Bitcoin in space is good for user privacy, says Adam Back

Adam Back, the co-founder of Blockstream, took a timeout from the mainstage of Bitcoin Amsterdam, a three-day Bitcoin conference in the Netherlands, to talk with Cointelegraph. 

Perched at a park table amidst tulips and bicycles, the man behind the Proof-of-Work algorithm challenged Cointelegraph to a game of Jenga and made a case for beaming Bitcoin into space. One of the few people to be cited in the Bitcoin whitepaper, (BTC) Back also discussed his childhood and his first interactions with computers. The video will soon be published on Cointelegraph’s Youtube channel

But why do we need the Bitcoin blockchain–a decentralized peer-to-peer network already secured by nodes on earth–in space? Do aliens need Bitcoin the way humans do? Back joked with Cointelegraph nonchalantly:

“Well, I mean, there are a few reasons [to having Bitcoin in space]. One because it’s cool, and you can.”

However, it also brings benefits such as privacy: “You can receive the data anonymously because it’s broadcast, and basically nobody can tell you’re receiving it. So that’s good for privacy,” Back continued, moments before winning the game of Jenga.

Adam Back with Cointelegraph reporter Joe Hall. 

Furthermore, having Bitcoin in space is also “Good for companies because they really need to make sure they’re on the right blockchain. If there’s a local network issue or if a router is hacked,” then the satellite Bitcoin connection ensures that companies can continue to transact and use the Bitcoin blockchain without hindrance.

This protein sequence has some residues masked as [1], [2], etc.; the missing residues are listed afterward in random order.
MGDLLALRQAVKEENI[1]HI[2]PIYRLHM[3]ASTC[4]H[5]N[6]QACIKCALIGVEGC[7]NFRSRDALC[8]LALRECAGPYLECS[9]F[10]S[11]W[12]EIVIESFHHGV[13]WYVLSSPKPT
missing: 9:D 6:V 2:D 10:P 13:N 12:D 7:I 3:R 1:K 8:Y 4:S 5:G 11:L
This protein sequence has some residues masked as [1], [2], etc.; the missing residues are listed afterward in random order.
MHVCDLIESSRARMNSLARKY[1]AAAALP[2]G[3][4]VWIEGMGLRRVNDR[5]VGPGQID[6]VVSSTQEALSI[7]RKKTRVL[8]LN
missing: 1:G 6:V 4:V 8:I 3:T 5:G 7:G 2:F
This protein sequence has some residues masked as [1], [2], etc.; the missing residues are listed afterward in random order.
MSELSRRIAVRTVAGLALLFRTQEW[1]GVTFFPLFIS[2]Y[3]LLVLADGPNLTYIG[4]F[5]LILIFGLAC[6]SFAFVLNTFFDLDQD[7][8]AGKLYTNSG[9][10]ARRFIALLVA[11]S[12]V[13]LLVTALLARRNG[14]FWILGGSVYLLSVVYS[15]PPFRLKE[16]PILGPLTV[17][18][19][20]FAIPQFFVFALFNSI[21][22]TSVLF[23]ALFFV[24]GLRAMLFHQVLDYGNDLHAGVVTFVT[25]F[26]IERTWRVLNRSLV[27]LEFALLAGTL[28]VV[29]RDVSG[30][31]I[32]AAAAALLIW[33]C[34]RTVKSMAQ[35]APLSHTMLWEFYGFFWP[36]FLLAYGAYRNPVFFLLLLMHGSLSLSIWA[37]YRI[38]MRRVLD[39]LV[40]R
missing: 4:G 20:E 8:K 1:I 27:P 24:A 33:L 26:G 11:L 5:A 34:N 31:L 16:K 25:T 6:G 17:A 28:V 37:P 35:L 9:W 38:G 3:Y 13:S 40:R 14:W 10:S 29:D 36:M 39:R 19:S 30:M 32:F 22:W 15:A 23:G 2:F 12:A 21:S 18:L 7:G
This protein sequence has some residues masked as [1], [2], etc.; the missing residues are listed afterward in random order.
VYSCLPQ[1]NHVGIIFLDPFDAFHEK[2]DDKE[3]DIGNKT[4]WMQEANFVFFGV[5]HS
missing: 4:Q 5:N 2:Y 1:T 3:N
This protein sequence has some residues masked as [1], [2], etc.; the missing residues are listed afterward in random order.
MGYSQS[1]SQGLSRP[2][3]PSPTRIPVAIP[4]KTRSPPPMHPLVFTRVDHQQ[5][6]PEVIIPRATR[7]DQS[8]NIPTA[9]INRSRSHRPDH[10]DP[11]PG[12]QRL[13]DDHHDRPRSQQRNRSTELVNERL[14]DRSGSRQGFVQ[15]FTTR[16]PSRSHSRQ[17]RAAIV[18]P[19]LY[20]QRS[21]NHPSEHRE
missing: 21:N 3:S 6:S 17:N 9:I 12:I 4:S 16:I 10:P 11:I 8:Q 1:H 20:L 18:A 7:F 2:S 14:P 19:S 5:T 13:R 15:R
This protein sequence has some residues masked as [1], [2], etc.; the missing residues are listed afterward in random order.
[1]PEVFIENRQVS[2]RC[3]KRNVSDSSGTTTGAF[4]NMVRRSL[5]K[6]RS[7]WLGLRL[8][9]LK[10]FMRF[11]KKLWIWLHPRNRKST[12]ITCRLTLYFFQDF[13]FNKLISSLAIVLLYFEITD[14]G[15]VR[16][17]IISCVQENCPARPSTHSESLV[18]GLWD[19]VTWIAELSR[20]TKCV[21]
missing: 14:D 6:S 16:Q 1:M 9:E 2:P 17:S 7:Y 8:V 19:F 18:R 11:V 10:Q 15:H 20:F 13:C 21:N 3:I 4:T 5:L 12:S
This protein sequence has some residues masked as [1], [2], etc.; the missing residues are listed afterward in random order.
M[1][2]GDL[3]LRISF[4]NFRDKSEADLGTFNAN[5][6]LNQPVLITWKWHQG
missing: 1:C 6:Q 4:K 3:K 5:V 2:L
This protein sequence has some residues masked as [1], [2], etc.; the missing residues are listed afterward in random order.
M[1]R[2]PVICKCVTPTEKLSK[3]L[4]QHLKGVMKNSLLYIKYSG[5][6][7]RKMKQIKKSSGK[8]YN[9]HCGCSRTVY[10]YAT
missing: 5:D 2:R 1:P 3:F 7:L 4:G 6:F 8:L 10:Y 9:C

Indeed, the news is awash with governments and groups intent on inhibiting access to Bitcoin or cryptocurrency-related activities; so having a connection to a satellite Bitcoin protocol is invaluable and enables greater censorship resistance.

For the global south, the argument for connecting and downloading the backlog of Bitcoin data in order to synchronize a node is the price. Whereas in the developed world, the cost of downloading and synching Bitcoin core could be negligible:

“For emerging markets, the cost of an Internet connection fast enough to keep up with Bitcoin is actually expensive compared to salaries.”

Back explained that you can sync a node at no cost in the developing world using Blockstream satellites. While the process is undoubtedly slower–taking a week or two to update–it means that the barrier to entry for participating in the Bitcoin protocol trends lower and lower.

Related: Adam Back Denies Having a Beer With Satoshi Nakamoto

Finally, Back is still very bullish on Bitcoin. In a tweet on Monday morning, the mathematician shared that Bitcoin will “conservatively” do a 10x in the next five years. That means the Bitcoin price would reach over $200,000 before 2027.